Fast Ethernet (100Base-T) vs FDDI

Posted on by FS.COM

Related Terms

Fast Ethernet

Fast Ethernet (100Base-T) is an extension of IEEE802.3 CSMA/CD. Its LAN has a star topology connection for up to 210 meters in diameter using either UTP or fiber cable. Fast Ethernet use the same MAC layer as 10Base-T Ethernet, so Ethernet users can easily migrate to Fast Ethernet. Applications and higher level protocols developed on 10Base-T Ethernet will run on 100Base-T Fast Ethernet without modification, and 100Base-T adaptors are available to switch between the wide used 10 Mbps ethernet and the 100 Mbps standard. In addition to having the advantages of Ethernet, Fast Ethernet has a 100 Mbps throughput make it competitive with FDDI networks. The limit for a Ethernet is 2500m and 1024 hosts with no more than 4 repeaters between each host pair. The maximum segment length for Fast Ethernet is only 100m, up to 2000m with the fiber optic link.

FDDI

FDDI (Fiber Distributed Data Interface) is a 100 Mega-bit technology using a timed token over a dual ring of trees. An FDDI network consists two independent rings that transmit data in the opposite direction, so that it is able to tolerate a single break in the cable. Each host implements a small elasticity buffer that temporarily holds the bits of a frame as they pass through the host, so that frames are able to be sent over the ring without all the hosts having to be synchronized. FDDI also allows SAS (single attachment stations) in the configuration of the ring. These improvements for FDDI give it a 100 Mbps throughput. The limit for a FDDI is 100km and 1000 hosts. FDDI can transmit a frame up to 4500 bytes, which about 3 times as much as Ethernet can do.

Are FDDI networks in danger of dying away?

Let’s compare the two technologies in terms of throughput, latency, deterministic, configuration, maintenance, compatibility, reliability, cost, user community, and interconnectivity.

  • throughput – On shared media LANs such as Fast Ethernet and FDDI, line speed decreases in proportion to the number of nodes contending for a portion of the total available bandwidth. Now assume that same amount of hosts on the LAN, even thought Fast Ethernet and FDDI have the same 100 Mbps throughput, FDDI will ran faster than Fast Ethernet because there collision detection could reduce the bandwidth by 30-50%.
  • latency – FDDI has much higher latency since data frames has to be passed by many hosts in between. For Ethernet, the latency is relative lower, although it is nondeterministic based on random wait after detected collision.
  • deterministic – FDDI is deterministic. But Ethernet is not, because of the wait for a random time after detecting a collision.
  • configuration and maintenance – It is less complicated with Ethernet LAN, because of its simple structure. Adding one more host on Ethernet is much simpler than do it on FDDI. Ethernet protocol is simple and hosts can be installed on the fly without taking the whole network down.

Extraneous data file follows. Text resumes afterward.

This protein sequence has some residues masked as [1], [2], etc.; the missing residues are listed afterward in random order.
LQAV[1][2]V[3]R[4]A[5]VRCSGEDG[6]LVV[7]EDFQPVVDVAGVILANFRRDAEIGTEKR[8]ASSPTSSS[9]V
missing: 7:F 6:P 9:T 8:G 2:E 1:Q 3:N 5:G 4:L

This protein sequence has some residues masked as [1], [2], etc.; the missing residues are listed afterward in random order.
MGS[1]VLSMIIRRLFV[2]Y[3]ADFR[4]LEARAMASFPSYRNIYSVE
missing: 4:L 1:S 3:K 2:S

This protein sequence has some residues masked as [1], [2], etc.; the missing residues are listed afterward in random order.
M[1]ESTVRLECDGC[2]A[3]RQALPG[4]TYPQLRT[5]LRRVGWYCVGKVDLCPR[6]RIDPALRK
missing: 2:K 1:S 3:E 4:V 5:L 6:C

• distance – 100m for twisted pair and 2000m for fiber optics on Fast Ethernet segment, FDDI is clearly the better choice with a distance up to 100km.
  • host load – Both Fast Ethernet and FDDI can accept up to about 1000 hosts. For FDDI, more hosts means potential longer latency. For Fast Ethernet, more hosts mean more collision and more congestion. Even worse for higher than 60% loading, the overall throughput of Ethernet could be stalled, because hosts will be busy with detecting collision/waiting, and thus are not able to transmit.
  • compatibility – Ethernet users can easily migrate to Fast Ethernet. Applications and higher level protocols developed on 10Base-T Ethernet will run on 100Base-T Fast Ethernet without modification, and 100Base-T adaptors are available to switch between the wide used 10 Mbps ethernet and the 100 Mbps standard.
  • reliability – Ethernet is simple, has less things to break, and thus is pretty reliable. For FDDI, the whole LAN could be brought down if one or more hosts in the ring break. The dual ring is only able to tolerate a single break in the cable.
  • cost – Fast Ethernet although does not have the technical edge over FDDI in terms of speed, it is much more easier to configurate and maintain than FDDI. In addition to that, Fast Ethernet products cost a fraction to what would be for its FDDI counterparts.
  • users – Ethernet has more users. One of the most important obstacles to the installation of high-performance networks are users failure to accept the new technology. In the case of Ethernet a large community of users were convinced to install a commonly agreed type of high performance network because manufacturers are able to provide standard add on features, which as they are produced in bulk, have been offer cheaper.
  • interconnectivity – when FDDI and Fast Ethernet are bridged, only 50 Mbps can be handled before exhibit heavy packets loss in their Client-Server experiment. In contrast, Ethernet switches deliver dedicated bandwidth.
Conclusion

FDDI is more efficient with its high bandwidth at 100 Mbps level, but Fast Ethernet is the better for the latency sensitive application. Fast Ethernet is more cost effective and already a larger user community. So we believe that Fast Ethernet is the wining technology over FDDI.

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